“There is nothing irrational in having a reasoned or limited fear towards a group publicly committed to terrorism, and self-declared perpetrators of it, in the name of Islam. Nor is there bigotry, Islamophobia, in seeing the declared connection with Islam in these kinds of terror acts. If there is an Islamic connection, and it is declared, even insisted upon, by the actors themselves, it is surely not phobic both to see the connection, and heed the declaration. Then too, there is the rhetorical or forensic deployment of the term. A person who criticizes Islam, or who reasonably makes a connection between current terrorism and certain groups within Islam will, in some circles, very quickly be labelled Islamophobic. No one likes to be called a bigot, and thus people — under fear of such a charge, mute their speech, trim their thoughts and withhold honest criticism because of the weight of this word, Islamophobe, being placed on their shoulders. Plainly put, sometimes the charge of Islamophobia is merely a harsh and dishonest way of shutting down an argument, or expelling all discussion. Who argues with bigots?” — Rex Murphy. Canada’s parliament has approved M-103, a nonbinding motion that calls on the government to “condemn Islamophobia and all forms of systemic racism and religious discrimination,” by a margin of 201-91. (National Post, Mar. 24, 2017)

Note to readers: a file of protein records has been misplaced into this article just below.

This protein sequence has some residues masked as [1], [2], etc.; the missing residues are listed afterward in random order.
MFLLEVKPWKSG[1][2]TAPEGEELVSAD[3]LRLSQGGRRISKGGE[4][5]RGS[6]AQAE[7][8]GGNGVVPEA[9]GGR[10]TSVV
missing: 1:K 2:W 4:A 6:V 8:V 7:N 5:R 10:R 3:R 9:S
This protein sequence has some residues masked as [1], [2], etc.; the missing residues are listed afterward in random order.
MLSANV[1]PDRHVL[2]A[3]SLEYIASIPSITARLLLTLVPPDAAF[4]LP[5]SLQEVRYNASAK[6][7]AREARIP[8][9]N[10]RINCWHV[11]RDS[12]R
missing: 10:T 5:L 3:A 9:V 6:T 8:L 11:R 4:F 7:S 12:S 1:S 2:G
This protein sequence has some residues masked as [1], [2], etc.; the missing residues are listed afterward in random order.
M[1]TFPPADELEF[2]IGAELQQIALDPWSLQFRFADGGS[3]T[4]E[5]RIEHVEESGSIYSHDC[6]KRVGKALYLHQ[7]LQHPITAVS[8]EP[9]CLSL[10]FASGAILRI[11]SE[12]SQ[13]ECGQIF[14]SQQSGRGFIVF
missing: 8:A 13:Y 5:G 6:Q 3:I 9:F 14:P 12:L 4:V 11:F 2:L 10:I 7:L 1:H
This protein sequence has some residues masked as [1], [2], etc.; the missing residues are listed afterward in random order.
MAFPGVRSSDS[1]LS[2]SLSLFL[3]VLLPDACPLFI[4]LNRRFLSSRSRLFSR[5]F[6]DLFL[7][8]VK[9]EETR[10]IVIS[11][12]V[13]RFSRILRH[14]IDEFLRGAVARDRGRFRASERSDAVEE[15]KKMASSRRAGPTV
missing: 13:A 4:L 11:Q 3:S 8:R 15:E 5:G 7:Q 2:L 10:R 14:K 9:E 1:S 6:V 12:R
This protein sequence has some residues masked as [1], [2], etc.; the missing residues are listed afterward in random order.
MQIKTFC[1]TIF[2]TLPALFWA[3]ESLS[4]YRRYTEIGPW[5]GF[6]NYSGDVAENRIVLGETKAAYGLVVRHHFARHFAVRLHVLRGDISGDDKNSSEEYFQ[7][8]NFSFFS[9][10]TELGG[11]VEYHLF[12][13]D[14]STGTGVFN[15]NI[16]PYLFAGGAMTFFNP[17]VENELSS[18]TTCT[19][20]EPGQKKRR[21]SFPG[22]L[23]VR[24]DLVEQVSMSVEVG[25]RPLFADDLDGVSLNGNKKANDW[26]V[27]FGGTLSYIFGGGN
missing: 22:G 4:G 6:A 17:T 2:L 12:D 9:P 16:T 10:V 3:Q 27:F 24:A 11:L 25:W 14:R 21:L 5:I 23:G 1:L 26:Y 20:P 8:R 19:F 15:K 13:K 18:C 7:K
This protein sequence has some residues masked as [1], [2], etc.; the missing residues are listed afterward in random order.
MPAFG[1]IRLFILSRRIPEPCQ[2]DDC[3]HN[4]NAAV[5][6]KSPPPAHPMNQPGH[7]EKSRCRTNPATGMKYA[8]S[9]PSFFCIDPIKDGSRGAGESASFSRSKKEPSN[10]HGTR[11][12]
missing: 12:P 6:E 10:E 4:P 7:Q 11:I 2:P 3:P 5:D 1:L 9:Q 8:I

“Opponents of Donald Trump, of which Jews comprise a significant percent, continue to work to undermine the president and his administration. Jews have traditionally been in the forefront of social and political activity, and the current wave of anti-Trump animus is no exception. Jewish elected officials, labor leaders, educators and religious leaders are energetically involved in opposing Donald Trump. Thus it is refreshing to read an opinion piece in today's New York Post by a Jewish woman, who wrote an open letter to "Rabbis of liberal congregations in New York City." In her letter, she states correctly that the latest spree of anti-Semitic threats were laid at the door of Donald Trump, however incorrectly, holding him and his right-wing appointees responsible. However, as has been proven during the past few weeks including two days ago, those arrested for the threats do not fit the profile of the assumed perpetrators, that is, right-wing, white supremacists. One turned out to be a left-wing Hispanic man, and another is an American-Israeli Jewish teenager. With this in mind, the letter ends with the statement, we "need to take anti-Semitism and threats to our community spaces seriously." It continues, "But this didn't begin with Donald Trump, and it won't end with him. Now is the time to admit this and to stand together in opposition to anti-Semitism. It's time for Jewish leaders to disentangle their justified concern for the safety of Jews from their desire for a different president. Weakening Jewish unity and politicizing threats to Jews won't do anyone much good." — Americans For a Safe Israel. (AFSI, Mar. 24, 2017)